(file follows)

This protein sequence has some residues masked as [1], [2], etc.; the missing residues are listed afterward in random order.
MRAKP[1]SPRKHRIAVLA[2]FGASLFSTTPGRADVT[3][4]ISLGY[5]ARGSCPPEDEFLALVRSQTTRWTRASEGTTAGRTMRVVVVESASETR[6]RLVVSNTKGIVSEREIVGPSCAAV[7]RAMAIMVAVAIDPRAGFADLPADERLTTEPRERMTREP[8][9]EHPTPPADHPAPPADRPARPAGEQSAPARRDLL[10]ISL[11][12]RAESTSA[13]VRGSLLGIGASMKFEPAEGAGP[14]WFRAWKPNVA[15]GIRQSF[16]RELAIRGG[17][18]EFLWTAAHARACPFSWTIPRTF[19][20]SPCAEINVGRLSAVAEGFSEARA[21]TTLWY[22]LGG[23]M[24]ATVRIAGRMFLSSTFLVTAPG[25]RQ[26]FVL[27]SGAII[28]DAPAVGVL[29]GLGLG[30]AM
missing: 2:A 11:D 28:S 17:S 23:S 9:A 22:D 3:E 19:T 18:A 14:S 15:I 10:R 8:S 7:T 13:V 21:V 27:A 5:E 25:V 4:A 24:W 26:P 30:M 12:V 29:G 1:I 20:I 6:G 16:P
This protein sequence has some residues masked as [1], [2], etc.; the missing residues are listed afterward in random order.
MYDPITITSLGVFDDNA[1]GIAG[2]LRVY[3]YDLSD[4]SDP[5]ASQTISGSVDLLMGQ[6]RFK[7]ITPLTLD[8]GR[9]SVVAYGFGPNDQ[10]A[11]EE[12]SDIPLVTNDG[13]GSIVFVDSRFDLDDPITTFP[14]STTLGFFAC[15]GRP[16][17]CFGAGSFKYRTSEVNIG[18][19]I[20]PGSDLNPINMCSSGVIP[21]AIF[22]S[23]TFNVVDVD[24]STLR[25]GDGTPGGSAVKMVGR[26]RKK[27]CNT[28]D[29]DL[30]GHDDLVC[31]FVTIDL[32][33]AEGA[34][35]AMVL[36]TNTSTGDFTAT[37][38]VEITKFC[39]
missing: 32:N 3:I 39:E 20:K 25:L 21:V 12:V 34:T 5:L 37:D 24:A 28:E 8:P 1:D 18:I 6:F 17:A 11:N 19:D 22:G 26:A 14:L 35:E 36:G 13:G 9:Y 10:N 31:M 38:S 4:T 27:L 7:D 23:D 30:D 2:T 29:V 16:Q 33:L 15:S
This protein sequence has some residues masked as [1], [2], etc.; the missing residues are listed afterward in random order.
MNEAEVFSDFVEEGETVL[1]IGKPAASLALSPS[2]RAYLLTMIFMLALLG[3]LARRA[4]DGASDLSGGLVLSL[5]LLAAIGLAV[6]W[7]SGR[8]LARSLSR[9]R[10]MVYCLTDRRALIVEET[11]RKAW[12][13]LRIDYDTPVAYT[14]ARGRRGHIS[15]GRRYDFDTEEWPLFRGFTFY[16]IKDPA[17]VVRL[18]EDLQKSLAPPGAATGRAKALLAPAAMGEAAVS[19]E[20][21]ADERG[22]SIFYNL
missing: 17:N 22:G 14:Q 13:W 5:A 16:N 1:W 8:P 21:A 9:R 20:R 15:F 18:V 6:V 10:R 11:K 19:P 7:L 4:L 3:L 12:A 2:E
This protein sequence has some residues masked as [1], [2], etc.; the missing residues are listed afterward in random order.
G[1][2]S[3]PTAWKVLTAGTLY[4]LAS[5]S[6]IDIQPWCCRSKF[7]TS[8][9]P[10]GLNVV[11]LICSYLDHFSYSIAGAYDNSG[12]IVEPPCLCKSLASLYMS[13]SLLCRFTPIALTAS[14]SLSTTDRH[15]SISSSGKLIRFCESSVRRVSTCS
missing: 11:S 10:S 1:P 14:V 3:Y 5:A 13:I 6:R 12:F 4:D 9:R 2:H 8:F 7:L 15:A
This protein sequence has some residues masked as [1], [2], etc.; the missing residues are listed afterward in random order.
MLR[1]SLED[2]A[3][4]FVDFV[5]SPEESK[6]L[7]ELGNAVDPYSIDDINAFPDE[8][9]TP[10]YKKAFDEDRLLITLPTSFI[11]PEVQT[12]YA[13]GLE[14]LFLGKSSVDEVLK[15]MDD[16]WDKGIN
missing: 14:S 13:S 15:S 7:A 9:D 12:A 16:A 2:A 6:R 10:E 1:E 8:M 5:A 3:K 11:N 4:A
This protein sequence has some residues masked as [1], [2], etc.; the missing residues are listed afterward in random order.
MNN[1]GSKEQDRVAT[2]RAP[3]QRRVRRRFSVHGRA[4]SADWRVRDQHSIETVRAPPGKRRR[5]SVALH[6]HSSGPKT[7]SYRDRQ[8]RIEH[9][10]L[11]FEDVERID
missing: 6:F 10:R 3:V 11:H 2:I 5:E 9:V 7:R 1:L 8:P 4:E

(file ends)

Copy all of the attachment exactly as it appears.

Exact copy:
This protein sequence has some residues masked as [1], [2], etc.; the missing residues are listed afterward in random order.
MRAKP[1]SPRKHRIAVLA[2]FGASLFSTTPGRADVT[3][4]ISLGY[5]ARGSCPPEDEFLALVRSQTTRWTRASEGTTAGRTMRVVVVESASETR[6]RLVVSNTKGIVSEREIVGPSCAAV[7]RAMAIMVAVAIDPRAGFADLPADERLTTEPRERMTREP[8][9]EHPTPPADHPAPPADRPARPAGEQSAPARRDLL[10]ISL[11][12]RAESTSA[13]VRGSLLGIGASMKFEPAEGAGP[14]WFRAWKPNVA[15]GIRQSF[16]RELAIRGG[17][18]EFLWTAAHARACPFSWTIPRTF[19][20]SPCAEINVGRLSAVAEGFSEARA[21]TTLWY[22]LGG[23]M[24]ATVRIAGRMFLSSTFLVTAPG[25]RQ[26]FVL[27]SGAII[28]DAPAVGVL[29]GLGLG[30]AM
missing: 2:A 11:D 28:S 17:S 23:S 9:A 22:D 3:E 19:T 18:A 14:S 15:I 10:R 8:S 7:T 13:V 21:V 27:A 5:E 25:V 4:A 24:W 26:P 30:M 12:V 29:G 1:I 20:I 6:G 16:P
This protein sequence has some residues masked as [1], [2], etc.; the missing residues are listed afterward in random order.
MYDPITITSLGVFDDNA[1]GIAG[2]LRVY[3]YDLSD[4]SDP[5]ASQTISGSVDLLMGQ[6]RFK[7]ITPLTLD[8]GR[9]SVVAYGFGPNDQ[10]A[11]EE[12]SDIPLVTNDG[13]GSIVFVDSRFDLDDPITTFP[14]STTLGFFAC[15]GRP[16][17]CFGAGSFKYRTSEVNIG[18][19]I[20]PGSDLNPINMCSSGVIP[21]AIF[22]S[23]TFNVVDVD[24]STLR[25]GDGTPGGSAVKMVGR[26]RKK[27]CNT[28]D[29]DL[30]GHDDLVC[31]FVTIDL[32][33]AEGA[34][35]AMVL[36]TNTSTGDFTAT[37][38]VEITKFC[39]
missing: 32:N 3:I 39:E 20:K 25:L 21:V 12:V 34:T 5:L 37:D 24:A 28:E 8:P 1:D 18:I 6:F 17:A 11:N 19:D 22:G 26:A 14:L 35:E 36:G 13:G 9:Y 10:N 31:M 38:S 4:T 27:L 7:D 23:D 30:D 2:T 29:V 16:Q 33:L 15:S
This protein sequence has some residues masked as [1], [2], etc.; the missing residues are listed afterward in random order.
MNEAEVFSDFVEEGETVL[1]IGKPAASLALSPS[2]RAYLLTMIFMLALLG[3]LARRA[4]DGASDLSGGLVLSL[5]LLAAIGLAV[6]W[7]SGR[8]LARSLSR[9]R[10]MVYCLTDRRALIVEET[11]RKAW[12][13]LRIDYDTPVAYT[14]ARGRRGHIS[15]GRRYDFDTEEWPLFRGFTFY[16]IKDPA[17]VVRL[18]EDLQKSLAPPGAATGRAKALLAPAAMGEAAVS[19]E[20][21]ADERG[22]SIFYNL
missing: 17:N 22:G 14:Q 13:W 5:A 16:N 1:W 8:P 21:A 9:R 20:R 15:F 18:V 6:V 10:R 11:K 19:P 7:L 4:L 3:L 12:A 2:E
This protein sequence has some residues masked as [1], [2], etc.; the missing residues are listed afterward in random order.
G[1][2]S[3]PTAWKVLTAGTLY[4]LAS[5]S[6]IDIQPWCCRSKF[7]TS[8][9]P[10]GLNVV[11]LICSYLDHFSYSIAGAYDNSG[12]IVEPPCLCKSLASLYMS[13]SLLCRFTPIALTAS[14]SLSTTDRH[15]SISSSGKLIRFCESSVRRVSTCS
missing: 11:S 10:S 1:P 14:V 3:Y 5:A 13:I 6:R 12:F 4:D 9:R 2:H 8:F 7:L 15:A
This protein sequence has some residues masked as [1], [2], etc.; the missing residues are listed afterward in random order.
MLR[1]SLED[2]A[3][4]FVDFV[5]SPEESK[6]L[7]ELGNAVDPYSIDDINAFPDE[8][9]TP[10]YKKAFDEDRLLITLPTSFI[11]PEVQT[12]YA[13]GLE[14]LFLGKSSVDEVLK[15]MDD[16]WDKGIN
missing: 14:S 13:S 15:S 7:A 9:D 12:A 16:A 2:A 6:R 10:E 1:E 8:M 5:A 3:K 11:N 4:A
This protein sequence has some residues masked as [1], [2], etc.; the missing residues are listed afterward in random order.
MNN[1]GSKEQDRVAT[2]RAP[3]QRRVRRRFSVHGRA[4]SADWRVRDQHSIETVRAPPGKRRR[5]SVALH[6]HSSGPKT[7]SYRDRQ[8]RIEH[9][10]L[11]FEDVERID
missing: 6:F 10:R 3:V 11:H 2:I 5:E 9:V 7:R 1:L 8:P 4:E